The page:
5. We also spent some time just cleaning up the outside. Our yard was starting to look a little junky. The garage remains unfinished and thus open, which means that both dog and wind carry everything out and about the yard. Also, a decent amount of junk had built up in the wooded area just to the north of the house...rusted cans, broken glass, etc. We cleared it all out and took a trip to the dump. We also got rid of our dishwasher via Craigslist. It had been sitting out on the patio since we removed it from the kitchen during remodeling and, well, I was starting to wonder if we shouldn't just go ahead and complete the look with upholstered furniture on the front porch, if you know what I mean.

6. The chicks in the basement are growing like mad. They've already had a good amount of real feathers come in. No more puff balls. We have decided, though, that we will not purchase chicks at the farm store again. We had such great success with our chicks from Murray McMurray Hatchery last fall. We didn't lose any during shipping and all were very healthy. Only 1 died from unknown reasons (the others that died were killed by predators) and it was after several weeks of having them. Well, the chicks we brought home from the farm store were not nearly of the same quality. We lost 3 nearly immediately, which is a 10% loss (way more than the normal expected loss). And, of the ones that are left, we have one who's beak does not line up properly, most of them had major problems with poo building up on their rear ends, one of them seems to have her eyes glued shut, and one has a minor deformity of the feet. Way too many problems, especially in proportion to the number of chicks we got. Lesson learned. We still need to order broilers and will be doing that through McMurray.

7. We got some more of the garage roof done. The major problem is that the roof requires that we only work on it when the temperature is warm enough for the tar. That hasn't happened very often this winter. Don was able to get the chimney in, though, for the wood stove and now we can finish up the roof, weather permitting. It is so tedious.

8. Bonnie got hold of another hen. We were able to get her in time, and though her neck and wing were chewed, I think she will make it. She spent the night in the kitchen in a pet carrier and by morning, was feeling much better. I put her back in the coop early the next morning and after standing there in the same spot for a good 15 minutes, she finally rejoined the others and is back in the swing of things. And now, I can't even figure out which one she was...we have several others of the same kind (Barred Rocks). We think we may find another home for Bonnie. Though I think she could eventually be trained out of this, we can't keep sacrificing our laying hens in the meantime. And from our reading, it will take quite a while, if it can be done. The problem is that we are essentially fighting many, many of years of breeding instincts into her breed. I hate to give up on Bonnie, but we don't feel like we have the skill to deal with this. We've been looking at the Maremma Sheepdog breed. They have a very stron9.g instinct to protect their "herd", be it sheep, goats, cows, what have you. Even chickens. They are pricey, but it would definitely be worth it to start off on the right foot. I don't want to have to fight instinct; I want to be able to just direct it. It seems that much of the training with these dogs is just bonding them with their herd in the right window. If they grow up with the critters, they will protect them. We'll be checking into it further. Research first...then act. We are learning.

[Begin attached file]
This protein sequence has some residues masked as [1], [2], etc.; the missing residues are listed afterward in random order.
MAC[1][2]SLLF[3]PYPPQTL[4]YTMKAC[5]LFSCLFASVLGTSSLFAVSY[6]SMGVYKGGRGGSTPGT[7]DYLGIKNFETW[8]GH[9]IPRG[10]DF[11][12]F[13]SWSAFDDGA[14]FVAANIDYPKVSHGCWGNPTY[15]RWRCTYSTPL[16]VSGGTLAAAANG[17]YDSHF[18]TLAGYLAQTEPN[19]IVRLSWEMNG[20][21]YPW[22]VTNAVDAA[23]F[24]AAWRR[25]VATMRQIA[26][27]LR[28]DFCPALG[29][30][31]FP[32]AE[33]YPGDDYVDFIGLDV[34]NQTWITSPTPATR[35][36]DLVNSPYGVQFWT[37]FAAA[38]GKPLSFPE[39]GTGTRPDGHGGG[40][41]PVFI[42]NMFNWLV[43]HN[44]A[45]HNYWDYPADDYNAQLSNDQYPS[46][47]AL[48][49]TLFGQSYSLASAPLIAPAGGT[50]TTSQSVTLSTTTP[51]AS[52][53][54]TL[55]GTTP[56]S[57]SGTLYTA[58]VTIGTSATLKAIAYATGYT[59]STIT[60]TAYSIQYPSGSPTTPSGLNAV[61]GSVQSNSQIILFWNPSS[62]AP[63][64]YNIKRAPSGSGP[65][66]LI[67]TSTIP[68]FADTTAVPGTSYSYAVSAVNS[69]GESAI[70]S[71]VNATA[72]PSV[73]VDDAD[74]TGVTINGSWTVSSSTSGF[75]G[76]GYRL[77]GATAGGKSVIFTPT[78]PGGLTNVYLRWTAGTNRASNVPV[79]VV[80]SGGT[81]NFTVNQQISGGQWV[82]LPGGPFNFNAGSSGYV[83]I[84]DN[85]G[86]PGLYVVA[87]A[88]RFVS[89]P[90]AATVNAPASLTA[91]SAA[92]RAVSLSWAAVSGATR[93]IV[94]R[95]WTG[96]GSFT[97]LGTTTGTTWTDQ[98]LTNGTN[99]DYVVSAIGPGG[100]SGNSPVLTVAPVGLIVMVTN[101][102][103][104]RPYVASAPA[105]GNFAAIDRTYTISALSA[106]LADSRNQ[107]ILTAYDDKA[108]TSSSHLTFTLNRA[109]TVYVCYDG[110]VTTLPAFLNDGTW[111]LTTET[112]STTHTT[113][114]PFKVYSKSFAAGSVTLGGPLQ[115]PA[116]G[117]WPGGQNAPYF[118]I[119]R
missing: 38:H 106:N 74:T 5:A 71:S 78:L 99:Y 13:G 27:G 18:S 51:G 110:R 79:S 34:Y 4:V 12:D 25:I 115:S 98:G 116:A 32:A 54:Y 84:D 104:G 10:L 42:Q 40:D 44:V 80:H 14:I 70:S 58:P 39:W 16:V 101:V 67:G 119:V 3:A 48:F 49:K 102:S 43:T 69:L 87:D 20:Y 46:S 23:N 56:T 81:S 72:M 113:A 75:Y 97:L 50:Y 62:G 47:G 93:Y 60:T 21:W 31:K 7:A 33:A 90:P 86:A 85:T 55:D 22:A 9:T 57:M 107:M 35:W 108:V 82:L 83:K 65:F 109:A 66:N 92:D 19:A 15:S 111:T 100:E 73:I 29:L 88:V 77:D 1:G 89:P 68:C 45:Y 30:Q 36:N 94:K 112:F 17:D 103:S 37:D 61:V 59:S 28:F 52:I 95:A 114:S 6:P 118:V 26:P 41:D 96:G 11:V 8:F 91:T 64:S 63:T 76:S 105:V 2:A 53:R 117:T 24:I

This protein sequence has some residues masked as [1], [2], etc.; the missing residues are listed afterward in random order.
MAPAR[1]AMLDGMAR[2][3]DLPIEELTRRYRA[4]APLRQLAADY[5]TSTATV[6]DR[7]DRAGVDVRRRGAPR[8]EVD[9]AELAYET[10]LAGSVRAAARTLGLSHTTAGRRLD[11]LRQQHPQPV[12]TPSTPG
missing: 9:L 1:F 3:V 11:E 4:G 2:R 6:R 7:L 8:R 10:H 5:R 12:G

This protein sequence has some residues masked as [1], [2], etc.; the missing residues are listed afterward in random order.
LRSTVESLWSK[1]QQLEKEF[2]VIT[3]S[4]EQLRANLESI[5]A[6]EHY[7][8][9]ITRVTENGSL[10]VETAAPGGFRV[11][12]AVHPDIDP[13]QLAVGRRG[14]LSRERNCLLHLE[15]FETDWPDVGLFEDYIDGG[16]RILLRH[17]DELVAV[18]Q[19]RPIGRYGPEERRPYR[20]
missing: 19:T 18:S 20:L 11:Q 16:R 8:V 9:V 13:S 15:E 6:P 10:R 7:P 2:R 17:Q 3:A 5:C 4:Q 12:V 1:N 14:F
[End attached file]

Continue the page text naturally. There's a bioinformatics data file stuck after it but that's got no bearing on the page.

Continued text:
9. And lastly, we spent a good part of the day getting the lumber we need for the other projects we need to complete soon. We will be building a portable chicken coop so that we can move our free ranging hens (and roosters) out to the pasture. They will forage all day and then we will shut the door on it at night so they will be protected from predators. We are also building stalls and a milking area into the barn for the goats. Included in that project is building a milking stand, which I believe the kids and I will start tomorrow. It is a smaller project that we can handle without Don's help.

Whew. So that's that. Things have been so busy, but we've really been enjoying the challenge of it. I am starting to get a little tired, though. And, with that, I am off. It is, after all, time for the Nubians bottles!

1 comment:

Prairie Chick said...

Wow, and I thought *I* was busy! :D Enjoyed reading about your farm life, mine seems laid back in comparison, but things will start picking up around here all too soon... Nice to "meet" you!